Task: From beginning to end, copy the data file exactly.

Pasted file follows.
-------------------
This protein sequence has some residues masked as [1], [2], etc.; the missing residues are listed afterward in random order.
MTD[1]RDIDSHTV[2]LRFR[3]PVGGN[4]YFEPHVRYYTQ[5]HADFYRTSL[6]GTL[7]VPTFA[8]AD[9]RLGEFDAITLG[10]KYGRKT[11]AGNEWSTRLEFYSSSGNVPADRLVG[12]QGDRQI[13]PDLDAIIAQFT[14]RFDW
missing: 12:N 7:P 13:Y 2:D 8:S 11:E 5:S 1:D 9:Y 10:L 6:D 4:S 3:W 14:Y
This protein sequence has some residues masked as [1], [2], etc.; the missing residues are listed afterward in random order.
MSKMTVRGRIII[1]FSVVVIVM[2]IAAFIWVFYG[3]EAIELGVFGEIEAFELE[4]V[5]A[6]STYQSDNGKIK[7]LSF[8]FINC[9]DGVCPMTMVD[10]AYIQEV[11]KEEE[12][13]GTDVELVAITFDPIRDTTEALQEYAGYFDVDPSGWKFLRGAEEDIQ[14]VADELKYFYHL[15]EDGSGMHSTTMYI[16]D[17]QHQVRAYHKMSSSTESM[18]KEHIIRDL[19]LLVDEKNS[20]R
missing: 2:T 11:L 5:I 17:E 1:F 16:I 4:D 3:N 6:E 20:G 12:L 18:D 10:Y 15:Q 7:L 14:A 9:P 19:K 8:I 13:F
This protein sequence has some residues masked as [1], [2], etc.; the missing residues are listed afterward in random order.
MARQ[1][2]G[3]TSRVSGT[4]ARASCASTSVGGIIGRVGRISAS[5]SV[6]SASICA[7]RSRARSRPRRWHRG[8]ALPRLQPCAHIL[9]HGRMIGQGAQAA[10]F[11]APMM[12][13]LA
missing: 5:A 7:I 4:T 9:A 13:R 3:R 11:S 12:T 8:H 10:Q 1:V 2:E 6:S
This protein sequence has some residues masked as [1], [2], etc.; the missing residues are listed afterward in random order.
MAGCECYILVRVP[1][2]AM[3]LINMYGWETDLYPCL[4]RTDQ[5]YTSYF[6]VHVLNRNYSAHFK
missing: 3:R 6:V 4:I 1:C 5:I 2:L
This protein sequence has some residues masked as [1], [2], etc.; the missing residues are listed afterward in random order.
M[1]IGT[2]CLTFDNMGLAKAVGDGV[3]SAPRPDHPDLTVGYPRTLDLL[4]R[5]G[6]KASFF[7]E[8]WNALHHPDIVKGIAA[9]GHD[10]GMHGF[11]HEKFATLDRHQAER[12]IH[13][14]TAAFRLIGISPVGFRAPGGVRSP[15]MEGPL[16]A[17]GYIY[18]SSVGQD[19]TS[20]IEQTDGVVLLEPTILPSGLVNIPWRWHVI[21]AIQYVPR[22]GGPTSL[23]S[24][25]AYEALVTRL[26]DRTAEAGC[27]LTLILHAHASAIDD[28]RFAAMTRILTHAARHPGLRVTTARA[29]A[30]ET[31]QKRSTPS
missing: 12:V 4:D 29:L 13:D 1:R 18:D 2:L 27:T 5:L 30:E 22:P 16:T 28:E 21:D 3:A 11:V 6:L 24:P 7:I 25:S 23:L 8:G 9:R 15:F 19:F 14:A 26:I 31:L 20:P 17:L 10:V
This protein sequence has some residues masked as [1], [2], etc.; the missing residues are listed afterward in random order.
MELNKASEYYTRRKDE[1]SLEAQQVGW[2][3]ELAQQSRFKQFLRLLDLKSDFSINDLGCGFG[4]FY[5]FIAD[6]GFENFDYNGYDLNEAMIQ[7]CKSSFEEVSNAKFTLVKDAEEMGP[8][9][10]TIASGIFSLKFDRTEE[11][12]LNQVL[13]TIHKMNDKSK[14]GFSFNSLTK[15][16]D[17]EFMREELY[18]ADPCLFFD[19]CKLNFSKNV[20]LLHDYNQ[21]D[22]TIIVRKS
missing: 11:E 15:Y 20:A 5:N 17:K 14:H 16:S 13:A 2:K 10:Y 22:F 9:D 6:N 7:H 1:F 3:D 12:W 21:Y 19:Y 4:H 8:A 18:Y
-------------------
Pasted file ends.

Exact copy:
This protein sequence has some residues masked as [1], [2], etc.; the missing residues are listed afterward in random order.
MTD[1]RDIDSHTV[2]LRFR[3]PVGGN[4]YFEPHVRYYTQ[5]HADFYRTSL[6]GTL[7]VPTFA[8]AD[9]RLGEFDAITLG[10]KYGRKT[11]AGNEWSTRLEFYSSSGNVPADRLVG[12]QGDRQI[13]PDLDAIIAQFT[14]RFDW
missing: 12:N 7:P 13:Y 2:D 8:S 11:E 5:S 1:D 9:Y 10:L 6:D 4:S 3:W 14:Y
This protein sequence has some residues masked as [1], [2], etc.; the missing residues are listed afterward in random order.
MSKMTVRGRIII[1]FSVVVIVM[2]IAAFIWVFYG[3]EAIELGVFGEIEAFELE[4]V[5]A[6]STYQSDNGKIK[7]LSF[8]FINC[9]DGVCPMTMVD[10]AYIQEV[11]KEEE[12][13]GTDVELVAITFDPIRDTTEALQEYAGYFDVDPSGWKFLRGAEEDIQ[14]VADELKYFYHL[15]EDGSGMHSTTMYI[16]D[17]QHQVRAYHKMSSSTESM[18]KEHIIRDL[19]LLVDEKNS[20]R
missing: 2:T 11:L 5:I 17:E 1:F 16:I 4:D 3:N 6:E 20:G 12:L 18:D 10:Y 15:Q 7:L 14:A 9:P 19:K 8:I 13:F
This protein sequence has some residues masked as [1], [2], etc.; the missing residues are listed afterward in random order.
MARQ[1][2]G[3]TSRVSGT[4]ARASCASTSVGGIIGRVGRISAS[5]SV[6]SASICA[7]RSRARSRPRRWHRG[8]ALPRLQPCAHIL[9]HGRMIGQGAQAA[10]F[11]APMM[12][13]LA
missing: 5:A 7:I 4:T 9:A 13:R 3:R 11:S 12:T 8:H 10:Q 1:V 2:E 6:S
This protein sequence has some residues masked as [1], [2], etc.; the missing residues are listed afterward in random order.
MAGCECYILVRVP[1][2]AM[3]LINMYGWETDLYPCL[4]RTDQ[5]YTSYF[6]VHVLNRNYSAHFK
missing: 3:R 6:V 4:I 1:C 5:I 2:L
This protein sequence has some residues masked as [1], [2], etc.; the missing residues are listed afterward in random order.
M[1]IGT[2]CLTFDNMGLAKAVGDGV[3]SAPRPDHPDLTVGYPRTLDLL[4]R[5]G[6]KASFF[7]E[8]WNALHHPDIVKGIAA[9]GHD[10]GMHGF[11]HEKFATLDRHQAER[12]IH[13][14]TAAFRLIGISPVGFRAPGGVRSP[15]MEGPL[16]A[17]GYIY[18]SSVGQD[19]TS[20]IEQTDGVVLLEPTILPSGLVNIPWRWHVI[21]AIQYVPR[22]GGPTSL[23]S[24][25]AYEALVTRL[26]DRTAEAGC[27]LTLILHAHASAIDD[28]RFAAMTRILTHAARHPGLRVTTARA[29]A[30]ET[31]QKRSTPS
missing: 12:V 4:D 29:L 13:D 1:R 18:D 2:L 27:T 5:L 30:E 22:P 16:T 28:E 21:D 3:A 11:V 6:L 24:P 7:I 25:S 23:L 8:G 9:R 15:F 19:F 14:A 26:I 31:L 20:P 17:L 10:V
This protein sequence has some residues masked as [1], [2], etc.; the missing residues are listed afterward in random order.
MELNKASEYYTRRKDE[1]SLEAQQVGW[2][3]ELAQQSRFKQFLRLLDLKSDFSINDLGCGFG[4]FY[5]FIAD[6]GFENFDYNGYDLNEAMIQ[7]CKSSFEEVSNAKFTLVKDAEEMGP[8][9][10]TIASGIFSLKFDRTEE[11][12]LNQVL[13]TIHKMNDKSK[14]GFSFNSLTK[15][16]D[17]EFMREELY[18]ADPCLFFD[19]CKLNFSKNV[20]LLHDYNQ[21]D[22]TIIVRKS
missing: 11:E 15:Y 20:A 5:N 17:K 14:H 16:S 13:A 2:K 10:Y 22:F 9:D 6:N 7:H 1:F 3:D 12:W 21:Y 19:Y 4:H 8:A 18:Y